Graham Warwick/WASHINGTON DC
Pilot contract scope clauses, which limit the number of regional jets US airlines can operate, are to come under attack from a widely based alliance to be unveiled at the US Regional Airlines Association meeting in Phoenix, Arizona, in May.
The "Proposition RJ" alliance plans to lobby Congress to outlaw the regional jet limitations contained in airline labour agreements. A study being completed by US consultancy GKMG will argue that scope clauses have the same anti-competitive effect as access limitations at London Heathrow or predatory behaviour by major airlines - both contentious issues with Congress.
The alliance is expected to encompass airports, manufacturers, communities and consumer groups - but probably not airlines, because of the sensitivity of the issue with pilot unions.
GKMG estimates that 600-1,000 US city-pair markets that today lack non-stop jet services can support regional jet services. While industry forecasts demand for over 1,000 aircraft by 2008, it says, scope clauses restrict the number of regional jets available to five of the seven US majors to 233 aircraft, of which around 140 are in service.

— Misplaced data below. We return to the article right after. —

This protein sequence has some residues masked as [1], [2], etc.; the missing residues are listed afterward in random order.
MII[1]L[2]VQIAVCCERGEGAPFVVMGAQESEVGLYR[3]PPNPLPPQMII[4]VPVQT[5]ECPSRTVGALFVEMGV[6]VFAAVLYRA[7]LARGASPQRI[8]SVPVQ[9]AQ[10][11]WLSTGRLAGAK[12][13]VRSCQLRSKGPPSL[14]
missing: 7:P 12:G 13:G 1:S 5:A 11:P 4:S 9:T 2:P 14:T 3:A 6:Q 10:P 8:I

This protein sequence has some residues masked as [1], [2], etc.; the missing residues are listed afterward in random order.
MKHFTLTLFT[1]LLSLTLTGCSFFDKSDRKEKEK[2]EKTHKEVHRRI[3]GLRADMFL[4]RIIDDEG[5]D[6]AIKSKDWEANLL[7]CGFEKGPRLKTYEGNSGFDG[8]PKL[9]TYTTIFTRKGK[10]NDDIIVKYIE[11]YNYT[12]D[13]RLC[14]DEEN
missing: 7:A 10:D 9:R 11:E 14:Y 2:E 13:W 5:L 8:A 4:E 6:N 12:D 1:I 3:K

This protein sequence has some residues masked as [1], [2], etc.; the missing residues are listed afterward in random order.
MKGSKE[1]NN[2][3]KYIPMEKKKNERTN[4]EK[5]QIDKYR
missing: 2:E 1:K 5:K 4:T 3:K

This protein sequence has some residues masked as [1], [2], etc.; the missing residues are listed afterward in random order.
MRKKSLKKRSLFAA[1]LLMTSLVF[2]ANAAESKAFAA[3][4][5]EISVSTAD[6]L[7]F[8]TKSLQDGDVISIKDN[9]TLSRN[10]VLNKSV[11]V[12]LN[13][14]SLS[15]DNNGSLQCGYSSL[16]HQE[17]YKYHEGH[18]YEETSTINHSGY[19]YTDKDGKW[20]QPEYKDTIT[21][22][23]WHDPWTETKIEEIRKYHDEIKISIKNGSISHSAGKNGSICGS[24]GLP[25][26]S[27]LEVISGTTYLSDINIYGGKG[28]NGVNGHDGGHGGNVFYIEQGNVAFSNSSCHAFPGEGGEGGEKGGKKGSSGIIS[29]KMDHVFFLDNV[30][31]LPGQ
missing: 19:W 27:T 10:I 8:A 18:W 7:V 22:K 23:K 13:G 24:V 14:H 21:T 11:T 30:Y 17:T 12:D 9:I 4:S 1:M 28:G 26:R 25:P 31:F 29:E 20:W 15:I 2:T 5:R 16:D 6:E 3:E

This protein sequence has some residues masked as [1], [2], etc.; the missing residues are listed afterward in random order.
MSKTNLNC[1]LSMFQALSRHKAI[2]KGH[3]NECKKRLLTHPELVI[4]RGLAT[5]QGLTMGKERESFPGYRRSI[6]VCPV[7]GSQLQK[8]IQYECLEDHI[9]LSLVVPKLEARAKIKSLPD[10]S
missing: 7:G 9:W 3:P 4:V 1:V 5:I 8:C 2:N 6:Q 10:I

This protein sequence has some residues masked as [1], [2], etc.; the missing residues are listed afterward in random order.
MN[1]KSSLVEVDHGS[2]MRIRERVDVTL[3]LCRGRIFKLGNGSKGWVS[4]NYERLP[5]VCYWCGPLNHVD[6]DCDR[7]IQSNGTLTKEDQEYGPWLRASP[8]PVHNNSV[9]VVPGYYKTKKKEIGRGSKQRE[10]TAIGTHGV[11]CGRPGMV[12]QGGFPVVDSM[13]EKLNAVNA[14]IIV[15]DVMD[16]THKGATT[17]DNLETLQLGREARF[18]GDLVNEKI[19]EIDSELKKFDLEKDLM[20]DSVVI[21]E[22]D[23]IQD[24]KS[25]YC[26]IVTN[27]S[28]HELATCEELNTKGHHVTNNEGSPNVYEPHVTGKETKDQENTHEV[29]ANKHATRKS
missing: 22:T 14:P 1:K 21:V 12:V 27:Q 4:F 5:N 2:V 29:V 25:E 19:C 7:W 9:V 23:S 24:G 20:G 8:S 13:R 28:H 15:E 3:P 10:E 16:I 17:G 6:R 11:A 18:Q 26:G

Restrictive scope clauses "stifle real growth opportunities for small and medium-sized communities," GKMG says, arguing that they are "a significant impediment to greater competition in the US domestic market."
The Proposition RJ coalition hopes to "put the issue of the restrictive regional jet limitation provisions of scope clauses at the forefront of the competition debate" now raging in Congress, GKMG says.
Source: Flight International